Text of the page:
Can Open Source really create this type of infastructure? The answer is yes. We only need to look as far as WordPress to see how successful and robust Open Source can become. There’s a lot of convergence of technology that would need to happen for a Personal Cloud to overtake the very efficient Clouds we have right now. But I think it’s worth it. In my own experience, with all my stored backup on my own equipment, I have a pretty good idea how to find old files going back years. If you rely on Cloud networks for storage these start-up businesses are often so transient that the insurance you’re paying for is actually just an illusion. The only entities I can trust to secure my data are myself and my webhost. Why do I trust the webhost? Because I kind of have to. Without all these webhosts there really is not much of an internet to speak of. It’s the lesser of two evils in my mind. I don’t want to buy the building, just rent the apartment.

What can we do now in anticipation of the Personal Cloud?

We can start small. I see the value in all these services like Youtube, Soundcloud, Amazon, Flickr but when you have your own hosting you don’t actually need these services. The advantage for many is that they are their own social networks so if you’re after more visibility for the media and content you’ve uploaded it could help to be inside the network community. But guess what, Twitter and Facebook are the most effective ways to share content at least today. Both networks don’t require you to host any of your big media you’d like to share, you can simple pass around links to direct people back to your web host, your personal cloud. No doubt the metrics become convoluted if it’s something you’re worried about. Facebook and Twitter actually interface quite well with many cloud media services. But with Facebook I could have just as many people or more see my self hosted videos or mp3s. In my opinion Youtube, Soundcloud and Flickr just aren’t that great at being social networks and their true value to people is as repositories to get their stuff out on the public web in a sharable place. With this in mind, why not just use your own hosting. There’s a plethora of WordPress plugins for media management which render much of these cloud sharing/storage services useless. We’ve been doing this since the inception of the web and it still works really well. I still have the data I FTP’d to my Dreamhost server 8 years ago (even if I’ve let the DNS registered names expire!). I don’t have anything from AOL, Yahoo, Geocities…all gone. Why? Because those proto-clouds weren’t ‘mine’. They were over commercialized entities that always went out of their way to ensure that those spaces weren’t really mine through shear mega-branding and ad saturation. The same can be said about many of today’s cloud content services like Youtube, Google, Facebook or just insert your service here.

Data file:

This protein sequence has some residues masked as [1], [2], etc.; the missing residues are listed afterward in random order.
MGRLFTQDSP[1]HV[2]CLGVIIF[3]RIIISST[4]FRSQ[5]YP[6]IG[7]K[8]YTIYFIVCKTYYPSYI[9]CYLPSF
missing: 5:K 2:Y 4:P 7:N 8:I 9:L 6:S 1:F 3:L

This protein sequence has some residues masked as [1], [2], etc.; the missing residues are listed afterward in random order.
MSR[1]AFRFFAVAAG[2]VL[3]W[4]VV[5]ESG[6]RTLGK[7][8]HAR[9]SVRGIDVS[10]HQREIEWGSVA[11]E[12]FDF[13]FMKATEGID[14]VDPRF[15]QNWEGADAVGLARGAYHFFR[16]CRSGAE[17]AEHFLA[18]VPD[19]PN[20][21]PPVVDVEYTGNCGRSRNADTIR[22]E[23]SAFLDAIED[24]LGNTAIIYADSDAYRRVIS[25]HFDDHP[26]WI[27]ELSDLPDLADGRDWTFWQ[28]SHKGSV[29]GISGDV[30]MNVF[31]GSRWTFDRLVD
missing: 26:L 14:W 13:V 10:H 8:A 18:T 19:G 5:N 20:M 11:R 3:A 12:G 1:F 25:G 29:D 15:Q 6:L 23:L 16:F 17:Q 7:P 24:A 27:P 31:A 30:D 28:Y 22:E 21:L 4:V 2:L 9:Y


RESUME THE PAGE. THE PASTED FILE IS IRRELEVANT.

There’s a great post and thread at about owning your content. It deals with a whole scope of issues regarding data preservation, many of which I haven’t even touched upon.